We are at the garden. Who is going to stop you from going and telling?

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Book review: black and white bible, black and blue wife

“Our little family was a complete mess” but that was not what the author said in her sit-down debate with Dr. John Piper in 1995 at Wheaton College during their debate of whether a marriage should be based on a model of mutual submission and equality or on a model of male headship.

Her husband was a pastor and he beat the hell out of her while quoting scripture “to defend his headship and to enforce my unconditional obligation to submit- from ‘the kitchen to the bedroom.’”

Ruth A. Tucker tells her story in her most recent book black and white bible, black and blue wife (Publisher Zondervan). This book is a must read for pastors and congregation. When reading her book, you will learn some valuable lessons: 1) don’t expect the truth to be told during counseling, or on a stage where people are looking at you and when you must not show weakness; 2) don’t expect women – even pastor’s wives – to admit to their husband’s abuse as it took Tucker over 40 years before she told the world about it; 3) you will learn that male headship means that he makes and enforces the rules.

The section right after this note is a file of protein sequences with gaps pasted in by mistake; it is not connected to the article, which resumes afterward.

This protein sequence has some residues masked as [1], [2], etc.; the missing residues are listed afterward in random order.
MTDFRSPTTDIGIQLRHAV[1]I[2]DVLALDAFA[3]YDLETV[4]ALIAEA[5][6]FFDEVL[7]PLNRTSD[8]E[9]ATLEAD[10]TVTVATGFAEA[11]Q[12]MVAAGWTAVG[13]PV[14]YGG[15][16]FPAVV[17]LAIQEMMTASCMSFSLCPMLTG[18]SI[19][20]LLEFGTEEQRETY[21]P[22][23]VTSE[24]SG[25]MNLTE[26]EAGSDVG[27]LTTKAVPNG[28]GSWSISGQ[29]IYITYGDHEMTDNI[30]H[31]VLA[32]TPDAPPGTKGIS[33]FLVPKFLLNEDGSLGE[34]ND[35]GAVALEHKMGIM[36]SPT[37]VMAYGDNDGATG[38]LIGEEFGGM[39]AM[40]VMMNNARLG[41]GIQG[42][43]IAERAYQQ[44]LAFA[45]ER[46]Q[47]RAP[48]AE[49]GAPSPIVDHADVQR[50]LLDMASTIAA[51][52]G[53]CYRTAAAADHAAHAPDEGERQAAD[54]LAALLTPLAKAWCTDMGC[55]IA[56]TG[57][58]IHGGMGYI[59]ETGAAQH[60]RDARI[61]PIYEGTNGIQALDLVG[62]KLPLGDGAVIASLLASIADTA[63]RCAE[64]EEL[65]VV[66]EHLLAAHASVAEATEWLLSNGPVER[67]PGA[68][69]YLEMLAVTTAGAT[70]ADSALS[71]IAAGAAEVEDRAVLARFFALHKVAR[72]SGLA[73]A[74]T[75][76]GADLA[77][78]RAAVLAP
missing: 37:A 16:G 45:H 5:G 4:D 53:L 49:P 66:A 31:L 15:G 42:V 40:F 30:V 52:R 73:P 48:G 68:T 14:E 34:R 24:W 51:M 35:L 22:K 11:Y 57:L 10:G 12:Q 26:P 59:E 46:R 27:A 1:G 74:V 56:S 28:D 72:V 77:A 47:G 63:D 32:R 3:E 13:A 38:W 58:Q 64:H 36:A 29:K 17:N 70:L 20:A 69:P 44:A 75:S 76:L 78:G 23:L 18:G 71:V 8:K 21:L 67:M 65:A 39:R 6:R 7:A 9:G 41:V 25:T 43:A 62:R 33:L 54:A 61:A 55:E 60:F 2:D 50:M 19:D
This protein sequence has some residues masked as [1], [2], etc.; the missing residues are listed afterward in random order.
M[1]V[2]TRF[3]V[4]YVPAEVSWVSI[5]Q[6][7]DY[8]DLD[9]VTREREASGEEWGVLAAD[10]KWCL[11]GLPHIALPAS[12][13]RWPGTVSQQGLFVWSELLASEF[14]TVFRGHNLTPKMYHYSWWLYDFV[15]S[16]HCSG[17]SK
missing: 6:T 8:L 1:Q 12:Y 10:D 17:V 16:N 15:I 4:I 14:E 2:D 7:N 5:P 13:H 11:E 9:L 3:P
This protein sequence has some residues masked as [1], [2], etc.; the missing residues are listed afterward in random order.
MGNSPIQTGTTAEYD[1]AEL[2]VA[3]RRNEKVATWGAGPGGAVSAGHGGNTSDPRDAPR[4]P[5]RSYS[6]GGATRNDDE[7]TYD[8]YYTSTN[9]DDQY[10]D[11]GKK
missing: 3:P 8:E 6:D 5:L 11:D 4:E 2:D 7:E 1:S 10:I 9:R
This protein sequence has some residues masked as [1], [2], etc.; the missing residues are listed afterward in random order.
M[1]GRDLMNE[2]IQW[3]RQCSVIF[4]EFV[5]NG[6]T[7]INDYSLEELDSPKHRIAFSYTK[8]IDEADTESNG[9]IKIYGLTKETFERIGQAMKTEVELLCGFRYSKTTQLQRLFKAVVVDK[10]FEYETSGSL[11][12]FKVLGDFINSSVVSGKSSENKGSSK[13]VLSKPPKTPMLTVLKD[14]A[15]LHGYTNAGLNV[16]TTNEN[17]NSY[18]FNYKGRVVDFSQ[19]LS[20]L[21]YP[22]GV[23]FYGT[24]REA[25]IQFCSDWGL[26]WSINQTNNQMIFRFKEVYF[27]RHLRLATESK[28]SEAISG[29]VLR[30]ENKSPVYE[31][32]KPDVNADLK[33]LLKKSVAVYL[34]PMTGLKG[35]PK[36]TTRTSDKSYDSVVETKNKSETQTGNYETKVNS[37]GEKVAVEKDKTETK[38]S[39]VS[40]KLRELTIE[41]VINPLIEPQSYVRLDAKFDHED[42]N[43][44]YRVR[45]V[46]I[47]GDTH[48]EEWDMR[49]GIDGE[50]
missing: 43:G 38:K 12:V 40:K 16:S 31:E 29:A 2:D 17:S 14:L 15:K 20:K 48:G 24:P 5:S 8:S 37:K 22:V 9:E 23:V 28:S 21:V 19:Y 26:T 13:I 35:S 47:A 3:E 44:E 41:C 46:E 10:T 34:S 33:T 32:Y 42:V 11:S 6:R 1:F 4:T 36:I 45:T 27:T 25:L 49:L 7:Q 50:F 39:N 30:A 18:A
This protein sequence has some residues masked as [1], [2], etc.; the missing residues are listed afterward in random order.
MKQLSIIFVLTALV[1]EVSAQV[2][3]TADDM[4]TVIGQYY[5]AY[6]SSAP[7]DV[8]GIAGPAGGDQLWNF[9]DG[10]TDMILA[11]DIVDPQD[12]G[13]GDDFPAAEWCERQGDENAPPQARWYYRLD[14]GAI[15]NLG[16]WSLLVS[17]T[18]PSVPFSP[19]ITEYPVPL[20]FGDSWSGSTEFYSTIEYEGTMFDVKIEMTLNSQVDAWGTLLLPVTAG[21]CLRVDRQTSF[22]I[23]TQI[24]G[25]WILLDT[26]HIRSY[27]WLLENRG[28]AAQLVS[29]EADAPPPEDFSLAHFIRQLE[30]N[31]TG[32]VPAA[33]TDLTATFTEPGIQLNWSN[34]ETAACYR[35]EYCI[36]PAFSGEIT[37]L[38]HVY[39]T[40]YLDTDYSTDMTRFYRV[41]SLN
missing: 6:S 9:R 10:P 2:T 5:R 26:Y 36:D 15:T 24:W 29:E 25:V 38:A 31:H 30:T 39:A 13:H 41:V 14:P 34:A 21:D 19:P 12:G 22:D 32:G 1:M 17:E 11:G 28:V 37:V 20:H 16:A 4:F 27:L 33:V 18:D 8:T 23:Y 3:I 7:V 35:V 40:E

There is a line in the movie Casablanca “round up the usual suspects.” That is exactly what Ruth A Tucker does in this book. The book begins with Dr. John Piper and the debate over submission versus equality. Bruce Ware is quoted in this story, as is Russell D. Moore, Paige Patterson, and the Baptist Faith and Message 2000.

It is never easy reading about abuse but it necessary. It is necessary that the victims tell their story that could never be told while they were living in fear of their lives. When I was telling Ruth’s story to my husband, he said “That is an awful picture and I wish you had not told me.” It is awful to read, but it is something that many women go through every day. We owe it to them to read their story.

Ruth A Tucker tells her story interspersed with parallels from the scriptures. She is a bible scholar and teacher, but that does not get in the way, making this a very readable book and one that should be made available to churches, public libraries, and in Christian bookstores.

It will be interesting to see if Zondervan puts this book in Christian bookstores.